Grade: B

 

  1. Trae Waynes, Minnesota Vikings: With Calvin Johnson, Golden Tate, Jordy Nelson, Randall Cobb, Alshon Jeffery and now Kevin White in the NFC North, the Vikings need to be able to cover people. Waynes is a solid cover corner, but is a minor liability in run support and may be a little on the skinny side. Waynes is still a freaky smooth athlete with great ball skills, so this pick was a success for Minnesota

Grade: B

 

  1. Danny Shelton, Cleveland Browns: Incumbent nose guard Phil Taylor has not performed well in recent seasons and the Browns have been unable to stop the run as a result. Shelton physically can’t be moved at nose guard, and will shore up a lot of the Browns’ deficiencies against the run. The one knock on this pick is the fact that DeVante Parker was available, and wide receiver was a bigger need than nose guard for the Browns.

Grade: B-

 

  1. Andrus Peat, New Orleans Saints: This pick was a bit of a head scratcher, seeing as the Saints have two bright young tackles in Terron Armstead and Zach Streif. The Saints are also desperate for pass rush help, and even if they weren’t willing to take a chance on Randy Gregory or Shane Ray, Bud Dupree was still available. Peat is a bit of a project, so he likely won’t see the field his rookie season, especially behind Streif and Armstead.

Grade: D

 

  1. DeVante Parker, Miami Dolphins: DeVante is the third elite receiver in this draft, offering glue like hands and polished route running. Receiver was the Dolphins’ biggest need, and Parker fell right to them. The Dolphins filled their number one need and grabbed a player rated higher than 14 without having to move up. Bravo.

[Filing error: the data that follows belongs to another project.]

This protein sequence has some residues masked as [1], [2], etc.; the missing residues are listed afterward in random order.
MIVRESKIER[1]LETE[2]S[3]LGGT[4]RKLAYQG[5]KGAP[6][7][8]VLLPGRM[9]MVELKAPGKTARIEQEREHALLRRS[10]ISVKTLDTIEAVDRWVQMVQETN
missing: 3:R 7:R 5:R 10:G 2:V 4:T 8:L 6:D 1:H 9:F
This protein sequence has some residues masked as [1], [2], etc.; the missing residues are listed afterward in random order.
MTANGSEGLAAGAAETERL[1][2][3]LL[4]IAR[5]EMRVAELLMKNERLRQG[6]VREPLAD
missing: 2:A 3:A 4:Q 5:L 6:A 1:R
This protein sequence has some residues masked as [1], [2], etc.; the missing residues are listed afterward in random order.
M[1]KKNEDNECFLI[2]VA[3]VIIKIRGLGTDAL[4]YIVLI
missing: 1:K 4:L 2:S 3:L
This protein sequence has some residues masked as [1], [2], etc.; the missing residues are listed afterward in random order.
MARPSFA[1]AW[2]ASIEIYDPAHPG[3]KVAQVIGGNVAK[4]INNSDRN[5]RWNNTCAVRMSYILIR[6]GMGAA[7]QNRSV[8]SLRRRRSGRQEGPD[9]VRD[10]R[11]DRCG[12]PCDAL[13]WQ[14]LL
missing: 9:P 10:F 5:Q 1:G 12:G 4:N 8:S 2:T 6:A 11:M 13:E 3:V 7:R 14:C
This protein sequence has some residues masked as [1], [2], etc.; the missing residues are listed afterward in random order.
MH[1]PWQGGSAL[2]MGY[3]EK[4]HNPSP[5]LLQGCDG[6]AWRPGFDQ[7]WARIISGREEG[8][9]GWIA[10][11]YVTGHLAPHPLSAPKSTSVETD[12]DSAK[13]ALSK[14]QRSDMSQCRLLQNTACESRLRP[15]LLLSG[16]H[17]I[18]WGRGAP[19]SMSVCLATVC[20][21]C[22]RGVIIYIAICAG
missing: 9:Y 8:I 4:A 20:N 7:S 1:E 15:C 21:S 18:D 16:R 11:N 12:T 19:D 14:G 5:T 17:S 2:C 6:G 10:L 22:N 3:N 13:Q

Grade: A+

 

  1. Melvin Gordon, San Diego Chargers: Who said running backs were going extinct? Gordon was the second running back taken in the top 15, and will carry the load for San Diego as Philip Rivers continues to age. Gordon is a smart, shifty, do-it-all back, and fits head coach Mike McCoy’s scheme nicely.

Grade: A

 

  1. Kevin Johnson, Houston Texans: Kevin Johnson benefitted from competing against less than stellar competition while at Wake Forest, but still has eye-popping intangibles. Like Waynes, Johnson is a liability against the run, although Johnson isn’t as good in coverage as Waynes. A bit of a reach, although with Jonathan Joseph aging, Johnson has time to develop into the team’s new starting cornerback opposite Kareem Jackson.

Grade: C+

 

  1. Arik Armstead, San Francisco 49ers: The 49ers needed defensive line help badly. Ray McDonald is gone after a domestic violence incident and Justin Smith is likely to retire. Armstead is a monster at 6’7 280, although he has yet to translate his size and athleticism to production on the field. Thankfully for the 49ers, Jim Tomsula has a great track record developing young defensive linemen and under Tomsula’s tutelage, Armstead could become one of the NFL’s best.

Grade: A-

 

  1. Marcus Peters, Kansas City Chiefs: Despite being dismissed from Washington halfway through the season, Marcus Peters still found himself taken in the first round. Peters is the most talented cornerback in this year’s draft, and Kansas City head coach Andy Reid has experience turning around players with behavior issues. Peters will only make the already scary Chiefs’ defense scarier, and could become one of the best corners in the league.

Grade: A-

 

  1. Cameron Erving, Cleveland Browns: Another head scratcher here as Erving was at his best at center at Florida State and the Browns need a right tackle. Erving was moved to center due to struggling at tackle, and the Browns have an All-Pro at Center in Alex Mack. Erving may be unfit to play tackle in the NFL, and with a glaring need at wide receiver, this pick appears ill advised.

Grade: D

 

  1. Nelson Agholor, Philadelphia Eagles: Another odd pick, since most people had a second round grade on Agholor and the Eagles have a bigger need in the secondary. This continued to raise questions about Chip Kelly’s decision making with his new role as general manager, and adds another item to the list of bizarre personnel decisions the Eagles made this offseason.

Grade: D+